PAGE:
Child Labourers exposed to harmful environments

Highlighting the role of teachers in the tackling child labour in Fiji

News | 20 May 2013
A NUMBER of child labourers are exposed to harmful environments and subsequently compromise their health.

These sentiments and more were heard at the Child Labour Forum at the FTU Hall in Suva. The three-day workshop aimed at highlighting the role teachers played in steering children away from becoming child labourers.

Presenter Marie Fatiaki from the ILO said putting children in such situations heightened their chances of making life more difficult for them in the long run.

"It exposes children to poisonous toxins, hazardous working environments and compromises their health given their ages," Mrs Fatiaki said. She explained that globally and locally, trends showed evidence of a number of youngsters getting into the informal sector because of the "easy money" it allowed.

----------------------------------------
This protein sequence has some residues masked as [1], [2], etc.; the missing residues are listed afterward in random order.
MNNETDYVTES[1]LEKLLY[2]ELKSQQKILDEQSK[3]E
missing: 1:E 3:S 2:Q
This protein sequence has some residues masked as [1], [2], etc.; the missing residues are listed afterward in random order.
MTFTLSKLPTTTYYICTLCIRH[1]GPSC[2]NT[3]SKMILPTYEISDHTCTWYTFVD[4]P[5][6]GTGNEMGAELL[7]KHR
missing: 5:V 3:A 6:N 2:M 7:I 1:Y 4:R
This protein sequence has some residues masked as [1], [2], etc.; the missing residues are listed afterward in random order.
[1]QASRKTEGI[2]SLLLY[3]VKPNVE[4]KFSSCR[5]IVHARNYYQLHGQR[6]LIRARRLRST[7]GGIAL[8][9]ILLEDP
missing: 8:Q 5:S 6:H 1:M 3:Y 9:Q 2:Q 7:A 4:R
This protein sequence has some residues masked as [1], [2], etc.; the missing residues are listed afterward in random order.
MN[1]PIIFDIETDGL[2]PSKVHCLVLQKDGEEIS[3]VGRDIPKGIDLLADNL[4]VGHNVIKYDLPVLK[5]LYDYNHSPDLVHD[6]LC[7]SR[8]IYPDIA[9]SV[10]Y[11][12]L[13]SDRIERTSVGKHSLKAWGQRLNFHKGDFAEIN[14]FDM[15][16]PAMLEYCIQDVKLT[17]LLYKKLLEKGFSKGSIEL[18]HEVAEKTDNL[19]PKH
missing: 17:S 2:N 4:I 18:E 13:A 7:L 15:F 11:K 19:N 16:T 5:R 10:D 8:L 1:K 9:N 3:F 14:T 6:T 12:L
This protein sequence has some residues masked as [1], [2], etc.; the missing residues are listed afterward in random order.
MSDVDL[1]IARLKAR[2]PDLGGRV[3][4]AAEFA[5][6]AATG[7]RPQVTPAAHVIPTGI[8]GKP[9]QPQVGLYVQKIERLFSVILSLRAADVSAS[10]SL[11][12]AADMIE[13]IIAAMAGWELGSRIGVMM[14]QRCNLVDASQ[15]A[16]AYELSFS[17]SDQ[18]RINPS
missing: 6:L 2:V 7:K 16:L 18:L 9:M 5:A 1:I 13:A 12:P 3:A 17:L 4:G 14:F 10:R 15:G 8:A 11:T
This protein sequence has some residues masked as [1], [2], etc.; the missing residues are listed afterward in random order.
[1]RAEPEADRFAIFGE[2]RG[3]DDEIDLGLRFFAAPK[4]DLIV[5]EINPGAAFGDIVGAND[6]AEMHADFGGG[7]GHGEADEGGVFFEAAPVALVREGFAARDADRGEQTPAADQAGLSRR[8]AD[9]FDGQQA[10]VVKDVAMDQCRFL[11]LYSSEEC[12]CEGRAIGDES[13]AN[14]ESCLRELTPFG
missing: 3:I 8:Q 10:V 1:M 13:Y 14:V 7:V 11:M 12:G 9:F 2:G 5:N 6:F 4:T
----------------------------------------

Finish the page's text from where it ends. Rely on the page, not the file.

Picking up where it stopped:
"There are many different forms of child labour that exist particularly in the informal sector. "This includes manufacturing industry, scrap metal scavenging, begging, street vendors and wheelbarrow boys.

"Often, these areas are hidden and unregulated and for trade unions and governments, it's easier to work within the regulated and formal sectors rather than the informal sectors."

The meet also revealed that every four years, the ILO releases the Global Child Labour Report meaning the next report will come out next year, outlining recent figures as well as the trends.

The meet was hosted by the Council of Pacific Education (COPE) and Education International (EI).

by Dawn Gibson
Fiji Times 10.05.2013